Gulf Keystone Petroleum, the Bermuda-registered oil explorer listed on London’s AIM market, has announced its half yearly results, widening its losses over the year before as its activities in the Kurdish region of Iraq increase.
The company, which is in transition from the exploration and appraisal phase of its operations in the Kurdish region to development and production, posted a loss of $31.4 million for the first six months of the year.
According to its interim results, Gulf Keystone has spent $100 million in the six months up to 30 June 2012, with net cash and equivalents down from $237.6 million at the end of 2011 to $136.9 million on 30 June 2012.
At the time of writing shares are trading down 4% at 223.25p.
The company raised $15.5 million for the period selling early oil production to the Kurdish region between January and May at an average rate of $42.06 a barrel, with costs at $28.07 a barrel, netting $13.99 a barrel. The company awaits guidance from the regional government on further oil sales.
Gulf Keystone is working to develop its prize asset, the Shaikan block, which has been appraised by Dynamic Global Advisors to hold 12.4 billion barrels of liquids on a P90 basis (15 billion on P10).
Shaikan was formally commercial to the Kurdish regional government in August. Gulf Keystone has spudded Shaikan-8, its first post-appraisal well. Two early production facilities are slated for completion in January and end of Q1 2013, slated to lead to early production of 40,000 barrels per day by mid 2013.
The company expects to receive approval for a development plan which will see production from the field hit 150,000 bpd by 2015.
CEO Todd Kozel has branded the development and production of Shaikan, a field of a size more usually tackled by super major oil companies, as “challenging and exciting.”
No confirmed decision has been made about the route or construction of an export pipeline, though the company has completed preliminary design work. An ongoing dispute between the Kurdish regional government and Baghdad has caused considerable uncertainty over a secure export route for Kurdish oil.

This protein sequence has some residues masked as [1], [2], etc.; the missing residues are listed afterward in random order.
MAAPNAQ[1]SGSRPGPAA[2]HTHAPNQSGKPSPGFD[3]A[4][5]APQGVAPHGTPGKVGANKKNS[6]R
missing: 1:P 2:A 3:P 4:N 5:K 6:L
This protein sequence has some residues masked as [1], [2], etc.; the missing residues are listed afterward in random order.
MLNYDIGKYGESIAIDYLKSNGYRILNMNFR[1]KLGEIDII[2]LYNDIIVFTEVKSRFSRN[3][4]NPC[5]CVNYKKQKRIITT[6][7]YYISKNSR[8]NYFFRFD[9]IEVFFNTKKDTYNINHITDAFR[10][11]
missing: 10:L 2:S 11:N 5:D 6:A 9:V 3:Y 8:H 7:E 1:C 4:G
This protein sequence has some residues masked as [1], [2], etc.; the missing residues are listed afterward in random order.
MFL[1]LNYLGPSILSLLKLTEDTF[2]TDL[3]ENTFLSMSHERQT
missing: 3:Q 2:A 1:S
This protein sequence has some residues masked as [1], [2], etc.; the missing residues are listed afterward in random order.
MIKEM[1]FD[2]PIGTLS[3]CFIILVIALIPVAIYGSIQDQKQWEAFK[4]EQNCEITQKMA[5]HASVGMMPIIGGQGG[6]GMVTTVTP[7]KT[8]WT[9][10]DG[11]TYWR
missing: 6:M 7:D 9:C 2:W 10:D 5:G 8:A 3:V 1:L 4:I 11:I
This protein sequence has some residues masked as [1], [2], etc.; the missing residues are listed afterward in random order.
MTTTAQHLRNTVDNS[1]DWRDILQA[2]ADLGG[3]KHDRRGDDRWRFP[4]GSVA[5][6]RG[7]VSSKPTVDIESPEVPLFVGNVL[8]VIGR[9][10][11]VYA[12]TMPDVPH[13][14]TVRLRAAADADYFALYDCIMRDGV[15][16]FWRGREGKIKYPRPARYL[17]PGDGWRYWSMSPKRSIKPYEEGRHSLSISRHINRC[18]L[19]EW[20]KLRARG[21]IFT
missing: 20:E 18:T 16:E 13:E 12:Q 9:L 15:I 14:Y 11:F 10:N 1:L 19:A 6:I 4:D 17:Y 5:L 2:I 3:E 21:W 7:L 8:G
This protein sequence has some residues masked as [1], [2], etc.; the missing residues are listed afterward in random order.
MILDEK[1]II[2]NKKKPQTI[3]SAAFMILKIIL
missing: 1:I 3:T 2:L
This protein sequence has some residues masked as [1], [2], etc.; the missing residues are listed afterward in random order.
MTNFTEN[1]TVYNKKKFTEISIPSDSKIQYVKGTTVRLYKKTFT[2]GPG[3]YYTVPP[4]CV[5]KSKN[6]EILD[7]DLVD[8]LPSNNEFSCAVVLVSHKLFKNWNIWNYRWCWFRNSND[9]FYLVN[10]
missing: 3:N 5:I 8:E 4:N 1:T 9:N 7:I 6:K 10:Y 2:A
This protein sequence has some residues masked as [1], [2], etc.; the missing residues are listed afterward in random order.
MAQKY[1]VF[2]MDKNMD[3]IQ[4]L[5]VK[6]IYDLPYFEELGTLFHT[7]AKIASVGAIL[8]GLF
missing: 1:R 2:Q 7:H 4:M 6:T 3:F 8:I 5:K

Gulf Keystone also plans “aggressive exploration and appraisal” of the Akri-Bijeel, Sheikh Adi and Ber Behr blocks. No progress on the desired sale of the company’s 20% interest in the Akri-Bijeel block.
Adana Samarri, the company’s veteran Country Manager for the Kurdish region, praised by Kozel for being “instrumental” in the Shaikan discovery, has left the company to join the ministry of natural resources in the Kurdish regional government. Umur Eminkahyagil, previously Development and Production Manager, has taken his place.
The company remains subject to litigation from Excalibur, a company which is claiming up to 30% of Gulf Keystone’s interests in Kurdistan. Proceedings are set to continue on 8 October after Excalibur obtained funding for litigation, with Gulf Keystone “vigorously” contesting all claims.
Kozel reaffirmed the company’s ambition to graduate from AIM to the main market of the London Stock Exchange.
No new timescale has been announced since Kozel told the Independent on Sunday in February he was aiming for a main market listing in April.